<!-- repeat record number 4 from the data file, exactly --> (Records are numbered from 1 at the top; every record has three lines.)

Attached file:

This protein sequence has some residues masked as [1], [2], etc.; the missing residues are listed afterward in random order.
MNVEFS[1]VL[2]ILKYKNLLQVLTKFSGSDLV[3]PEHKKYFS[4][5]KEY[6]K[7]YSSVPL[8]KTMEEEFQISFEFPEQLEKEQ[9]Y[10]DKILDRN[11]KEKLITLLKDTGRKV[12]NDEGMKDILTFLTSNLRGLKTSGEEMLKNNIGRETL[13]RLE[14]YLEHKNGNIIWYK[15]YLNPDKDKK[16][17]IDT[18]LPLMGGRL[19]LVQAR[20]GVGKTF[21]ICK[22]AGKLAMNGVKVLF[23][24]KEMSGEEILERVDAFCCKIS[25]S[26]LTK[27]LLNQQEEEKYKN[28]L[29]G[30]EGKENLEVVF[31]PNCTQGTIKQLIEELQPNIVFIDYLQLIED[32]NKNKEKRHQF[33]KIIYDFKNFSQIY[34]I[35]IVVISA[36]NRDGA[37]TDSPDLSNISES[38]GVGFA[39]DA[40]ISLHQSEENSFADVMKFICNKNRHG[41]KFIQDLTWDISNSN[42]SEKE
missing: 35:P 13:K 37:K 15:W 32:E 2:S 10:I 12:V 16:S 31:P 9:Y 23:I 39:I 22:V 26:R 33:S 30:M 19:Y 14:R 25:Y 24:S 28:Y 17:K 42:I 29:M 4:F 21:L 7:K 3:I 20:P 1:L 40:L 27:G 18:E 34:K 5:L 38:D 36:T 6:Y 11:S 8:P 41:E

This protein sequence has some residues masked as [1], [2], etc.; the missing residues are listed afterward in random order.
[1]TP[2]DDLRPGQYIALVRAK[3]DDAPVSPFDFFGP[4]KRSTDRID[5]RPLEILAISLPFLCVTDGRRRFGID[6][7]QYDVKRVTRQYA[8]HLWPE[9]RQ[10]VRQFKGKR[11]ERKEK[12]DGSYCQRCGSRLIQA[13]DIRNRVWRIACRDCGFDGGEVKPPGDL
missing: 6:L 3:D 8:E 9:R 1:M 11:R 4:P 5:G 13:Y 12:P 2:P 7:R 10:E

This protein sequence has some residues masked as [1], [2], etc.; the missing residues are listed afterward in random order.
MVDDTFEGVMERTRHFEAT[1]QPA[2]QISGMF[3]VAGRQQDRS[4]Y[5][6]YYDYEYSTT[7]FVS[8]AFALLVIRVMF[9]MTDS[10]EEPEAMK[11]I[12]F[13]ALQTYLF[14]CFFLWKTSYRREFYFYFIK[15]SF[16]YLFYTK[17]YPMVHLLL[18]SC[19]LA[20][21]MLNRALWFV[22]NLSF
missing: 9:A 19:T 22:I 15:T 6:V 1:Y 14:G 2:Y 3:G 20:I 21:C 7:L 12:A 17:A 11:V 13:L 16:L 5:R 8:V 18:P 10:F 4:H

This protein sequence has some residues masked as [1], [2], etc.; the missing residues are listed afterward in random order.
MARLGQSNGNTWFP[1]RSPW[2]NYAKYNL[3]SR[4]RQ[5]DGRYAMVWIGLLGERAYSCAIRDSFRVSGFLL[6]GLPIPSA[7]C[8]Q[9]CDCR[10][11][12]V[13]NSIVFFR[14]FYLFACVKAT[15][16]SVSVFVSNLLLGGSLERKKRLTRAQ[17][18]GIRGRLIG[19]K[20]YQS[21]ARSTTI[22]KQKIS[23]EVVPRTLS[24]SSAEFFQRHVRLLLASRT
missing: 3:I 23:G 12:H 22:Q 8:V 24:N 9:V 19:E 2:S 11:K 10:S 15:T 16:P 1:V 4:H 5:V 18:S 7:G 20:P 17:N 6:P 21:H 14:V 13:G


This protein sequence has some residues masked as [1], [2], etc.; the missing residues are listed afterward in random order.
MARLGQSNGNTWFP[1]RSPW[2]NYAKYNL[3]SR[4]RQ[5]DGRYAMVWIGLLGERAYSCAIRDSFRVSGFLL[6]GLPIPSA[7]C[8]Q[9]CDCR[10][11][12]V[13]NSIVFFR[14]FYLFACVKAT[15][16]SVSVFVSNLLLGGSLERKKRLTRAQ[17][18]GIRGRLIG[19]K[20]YQS[21]ARSTTI[22]KQKIS[23]EVVPRTLS[24]SSAEFFQRHVRLLLASRT
missing: 3:I 23:G 12:H 22:Q 8:V 24:N 9:V 19:E 2:S 11:K 10:S 15:T 16:P 1:V 4:H 5:V 18:S 7:G 20:P 17:N 6:P 21:H 14:V 13:G